Canada to maintain Zimbabwe's suspension.

Tom Lodge, head of politics at the University of the Witwaters rand, says
Commonwealth leaders who might be affected by Mugabe's invitation to the
inauguration should understand that SA and Zimbabwe are neighbours.

He also points out that many world leaders actively dislike one another but
still share platforms on occasion.

"It would be unreasonable for them to expect exclusion, as that is not SA's
style. Here everyone comes and no-one is excluded. Anyone can send
whomsoever they please. Both sides are likely to have to grin and bear it."

John Stremlau, head of the international relations department at Wits, says
the rules of engagement will be respected. But the possible effect Mugabe
might have on the democracy celebrations might not be that serious.

There is an understanding that the Zimbabwe situation is "heading for its
endgame", and also that a lot could happen between now and the end of April.

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Business Day

MDC wins court bid to launch economic plan


THE Zimbabwean High Court issued an eleventh-hour ruling late yesterday that
allowed opposition party Movement for Democratic Change (MDC) to hold a
meeting in the evening to launch its proposed economic rescue plan.

Judge Charles Hungwe granted the MDC the order to go ahead with its meeting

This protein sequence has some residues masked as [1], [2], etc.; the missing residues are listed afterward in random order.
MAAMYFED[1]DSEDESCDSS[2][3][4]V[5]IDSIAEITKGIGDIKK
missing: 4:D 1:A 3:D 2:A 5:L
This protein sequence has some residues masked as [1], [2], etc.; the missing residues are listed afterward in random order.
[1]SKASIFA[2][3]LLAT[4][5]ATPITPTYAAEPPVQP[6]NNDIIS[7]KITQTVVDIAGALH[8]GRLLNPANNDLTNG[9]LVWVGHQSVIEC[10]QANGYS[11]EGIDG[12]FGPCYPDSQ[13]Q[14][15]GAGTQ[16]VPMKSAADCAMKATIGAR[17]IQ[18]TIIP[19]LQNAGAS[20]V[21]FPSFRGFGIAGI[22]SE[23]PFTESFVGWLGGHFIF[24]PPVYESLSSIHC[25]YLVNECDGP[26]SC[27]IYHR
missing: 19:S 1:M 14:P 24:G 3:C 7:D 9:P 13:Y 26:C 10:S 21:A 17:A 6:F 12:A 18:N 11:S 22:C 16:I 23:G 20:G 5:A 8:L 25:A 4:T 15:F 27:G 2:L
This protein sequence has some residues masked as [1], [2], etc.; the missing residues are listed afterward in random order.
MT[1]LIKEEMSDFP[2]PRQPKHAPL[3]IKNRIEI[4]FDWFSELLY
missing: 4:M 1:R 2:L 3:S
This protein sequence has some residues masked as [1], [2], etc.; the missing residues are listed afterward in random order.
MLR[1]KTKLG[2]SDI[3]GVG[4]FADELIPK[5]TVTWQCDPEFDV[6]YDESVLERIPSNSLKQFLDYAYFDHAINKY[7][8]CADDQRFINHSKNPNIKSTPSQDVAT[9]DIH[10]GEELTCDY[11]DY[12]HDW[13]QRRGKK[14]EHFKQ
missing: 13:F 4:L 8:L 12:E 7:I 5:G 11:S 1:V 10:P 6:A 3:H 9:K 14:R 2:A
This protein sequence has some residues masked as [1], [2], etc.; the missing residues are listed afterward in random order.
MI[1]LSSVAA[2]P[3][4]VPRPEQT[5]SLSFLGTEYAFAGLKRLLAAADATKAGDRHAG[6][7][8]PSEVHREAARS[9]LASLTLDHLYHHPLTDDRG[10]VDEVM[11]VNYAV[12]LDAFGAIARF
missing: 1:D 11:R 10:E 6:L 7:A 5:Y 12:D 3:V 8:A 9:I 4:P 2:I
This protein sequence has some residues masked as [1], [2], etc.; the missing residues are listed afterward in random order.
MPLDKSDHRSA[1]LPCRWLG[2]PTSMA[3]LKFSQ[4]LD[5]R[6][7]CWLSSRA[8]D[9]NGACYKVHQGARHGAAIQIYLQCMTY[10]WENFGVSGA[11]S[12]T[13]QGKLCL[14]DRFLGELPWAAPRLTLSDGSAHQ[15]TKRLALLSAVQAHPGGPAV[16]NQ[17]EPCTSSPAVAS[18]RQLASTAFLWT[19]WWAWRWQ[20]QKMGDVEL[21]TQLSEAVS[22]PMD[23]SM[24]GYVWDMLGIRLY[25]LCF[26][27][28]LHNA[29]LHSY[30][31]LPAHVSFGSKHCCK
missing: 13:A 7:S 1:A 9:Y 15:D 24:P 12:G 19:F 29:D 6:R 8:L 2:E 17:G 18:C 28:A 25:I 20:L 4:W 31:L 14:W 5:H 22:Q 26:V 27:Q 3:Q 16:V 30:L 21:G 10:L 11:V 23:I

after police barred the opposition party from gathering to launch its
reconstruction, stabilisation, recovery and transformation (Restart)
economic blueprint.

The MDC said it had applied twice, once last Friday and again on Monday, for
police approval as required under the controversial Public Order and
Security Act. "The police claimed the application was left in the wrong
office and was thus not processed," MDC spokesman Paul Temba Nyathi said

This latest attempt to constrain the MDC comes days after President Thabo
Mbeki said talks between the ruling Zanu (PF) and the MDC were to restart.
But the MDC denies there are any signs of willingness from Zanu (PF). The
thrust of the MDC's Restart is aimed at bringing economic stability to
Zimbabwe by reducing inflation.

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Financial Times

      Zimbabwe police try to delay opposition manifesto
      By Tony Hawkins in Harare
      Published: January 30 2004 4:00 | Last Updated: January 30 2004 4:00

      Zimbabwe police tried yesterday to delay the launch of an economic
policy manifesto by the opposition Movement for Democratic Change, by
refusing permission for a public meeting.

      But the launch of the detailed economic programme, designed to
demonstrate that the MDC offers a serious alternative government to that of
President Robert Mugabe, went ahead after the opposition group obtained a
court order overturning the police ban.

      Morgan Tsvangirai, MDC leader, said Zimbabwe's crisis was too
deep-seated to allow a quick-fix solution. But he said Restart - an acronym
for Reconstruction, Stabilisation, Recovery and Transformation - was the